- Prince Charles and Camilla Parker Bowles were married on April 9, 2005 in a civil ceremony at Windsor Guildhall, followed by a service at St. George’s Chapel.
- Queen Elizabeth spoke at the couple’s wedding reception, wishing them well.
- Season 3 of The Crown will explore the beginning of Prince Charles and Camilla’s relationship.
More than 14 years ago, on April 9, 2005, Prince Charles and Camilla Parker Bowles tied the knot in a civil ceremony at Windsor Guildhall. Afterward, the pair went to St. George's Chapel in Windsor Castle to receive an official marriage blessing from the Archbishop of Canterbury. Photos from the event reflect a day of jubilant crowds, trendy fascinators, and smiles all around. In actuality, the day, while exciting, was a rather contentious event for many.
Long before their nuptials came a controversial relationship. In 1992, while Prince Charles was still married to his first wife, Princess Diana, the press released private tapes of an intimate phone call between the Prince of Wales and Camilla — an exchange that solidified that the two were having an affair.
During Charles's divorce from Diana, her tragic death in 1997, and in the years that followed, Camilla and Charles remained together. All the while, Queen Elizabeth strongly disapproved of their relationship. In British journalist Tom Bower's biography, Rebel Prince: The Power, Passion and Defiance of Prince Charles, the reporter wrote that the Queen allegedly called Camilla "that wicked woman" and said she wanted "nothing to do with her."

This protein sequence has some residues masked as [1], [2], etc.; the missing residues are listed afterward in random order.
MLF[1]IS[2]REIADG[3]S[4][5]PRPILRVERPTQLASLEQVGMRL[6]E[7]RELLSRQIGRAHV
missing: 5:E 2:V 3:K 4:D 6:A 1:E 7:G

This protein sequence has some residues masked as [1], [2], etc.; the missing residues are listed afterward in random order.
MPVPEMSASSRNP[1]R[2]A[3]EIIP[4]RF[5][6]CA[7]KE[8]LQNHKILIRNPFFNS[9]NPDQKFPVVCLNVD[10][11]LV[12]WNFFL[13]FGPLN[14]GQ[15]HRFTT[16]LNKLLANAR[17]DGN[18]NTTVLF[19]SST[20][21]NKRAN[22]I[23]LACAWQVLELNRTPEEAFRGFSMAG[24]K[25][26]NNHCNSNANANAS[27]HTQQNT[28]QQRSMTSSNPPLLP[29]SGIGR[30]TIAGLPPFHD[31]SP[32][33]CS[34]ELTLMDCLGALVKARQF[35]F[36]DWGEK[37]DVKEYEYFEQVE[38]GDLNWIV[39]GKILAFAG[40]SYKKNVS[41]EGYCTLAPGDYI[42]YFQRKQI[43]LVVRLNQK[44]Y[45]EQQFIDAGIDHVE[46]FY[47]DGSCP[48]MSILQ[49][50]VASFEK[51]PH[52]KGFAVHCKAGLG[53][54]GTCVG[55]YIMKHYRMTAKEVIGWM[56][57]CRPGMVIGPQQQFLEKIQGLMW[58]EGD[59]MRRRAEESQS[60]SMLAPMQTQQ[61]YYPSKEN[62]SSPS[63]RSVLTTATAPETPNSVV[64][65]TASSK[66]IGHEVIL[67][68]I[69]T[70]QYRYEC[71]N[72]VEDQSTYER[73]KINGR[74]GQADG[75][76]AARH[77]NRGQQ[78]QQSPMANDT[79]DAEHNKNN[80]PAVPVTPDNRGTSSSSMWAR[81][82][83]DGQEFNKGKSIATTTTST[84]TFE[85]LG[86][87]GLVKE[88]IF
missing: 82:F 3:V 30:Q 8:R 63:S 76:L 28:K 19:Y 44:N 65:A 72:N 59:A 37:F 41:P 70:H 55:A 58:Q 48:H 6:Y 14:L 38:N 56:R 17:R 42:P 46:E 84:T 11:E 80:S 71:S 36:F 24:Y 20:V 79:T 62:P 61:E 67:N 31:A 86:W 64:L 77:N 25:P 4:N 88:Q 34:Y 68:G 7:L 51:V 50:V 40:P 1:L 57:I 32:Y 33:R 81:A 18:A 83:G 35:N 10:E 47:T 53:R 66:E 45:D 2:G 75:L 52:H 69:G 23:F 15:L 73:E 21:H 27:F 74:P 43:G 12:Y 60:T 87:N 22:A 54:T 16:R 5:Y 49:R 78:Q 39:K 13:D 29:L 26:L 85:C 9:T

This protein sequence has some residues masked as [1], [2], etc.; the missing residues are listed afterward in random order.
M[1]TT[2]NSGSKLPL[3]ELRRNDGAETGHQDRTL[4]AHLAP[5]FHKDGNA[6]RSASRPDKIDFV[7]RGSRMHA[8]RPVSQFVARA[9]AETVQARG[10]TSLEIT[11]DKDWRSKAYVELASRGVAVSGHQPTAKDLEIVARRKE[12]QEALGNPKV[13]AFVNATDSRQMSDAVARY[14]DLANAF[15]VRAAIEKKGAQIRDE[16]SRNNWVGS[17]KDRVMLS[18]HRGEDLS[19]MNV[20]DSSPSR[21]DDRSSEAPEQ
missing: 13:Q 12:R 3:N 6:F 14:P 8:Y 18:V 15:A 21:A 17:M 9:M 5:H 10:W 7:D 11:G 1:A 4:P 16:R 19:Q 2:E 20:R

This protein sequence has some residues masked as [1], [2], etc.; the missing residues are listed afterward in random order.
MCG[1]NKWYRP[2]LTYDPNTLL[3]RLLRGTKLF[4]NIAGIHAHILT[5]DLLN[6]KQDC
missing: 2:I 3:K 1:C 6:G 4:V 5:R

Before things got better between Camilla and the Queen, they got worse. In early 2000, the monarch was reportedly so upset with Charles that she refused an invitation to his 50th birthday party.
Over time, as the royal family recovered from Diana's tragic death, the Queen warmed up to Camilla. Later in 2000, Her Majesty accepted an invitation to an event in Highgrove knowing Camilla would be there. It's now recognized as a sign that the Queen, at last, approved of their relationship.
The public's opinion was another story. A Populus poll cited in Vanity Fair revealed that in 2004, just 32% of participants were okay with Charles and Camilla getting married. Twenty-nine percent were against it, 38% didn't care, and 2% had no opinion.
Some Brits eventually got on board with Prince Charles and Camilla as a couple, but once their engagement was announced in February 2005, they faced another round of angry outbursts. Biographer Penny Junor in The Firm: The Troubled Life of the House of Windsor recalled receiving emails from viewers of BBC Breakfast expressing their utter disgust at the news. One woman even stood outside of Clarence House and announced that Charles should "never be king" if he was to wed Camilla.
At the time of their engagement, the Church of England was largely not supportive of second marriages if a spouse was still living (which was the case of Camilla's ex, Andrew Parker Bowles). To appease the couple's situation, they decided to have a royal wedding unlike any other and divide it into two parts — a civil ceremony at Windsor Guildhall and a service at St. George's Chapel to receive a special marital blessing.
Despite the mixed feelings, the Archbishop of Canterbury, Rowan Williams, gave his stamp of approval, saying that he endorsed the marriage and that their arrangement was "consistent with Church of England guidelines concerning remarriage."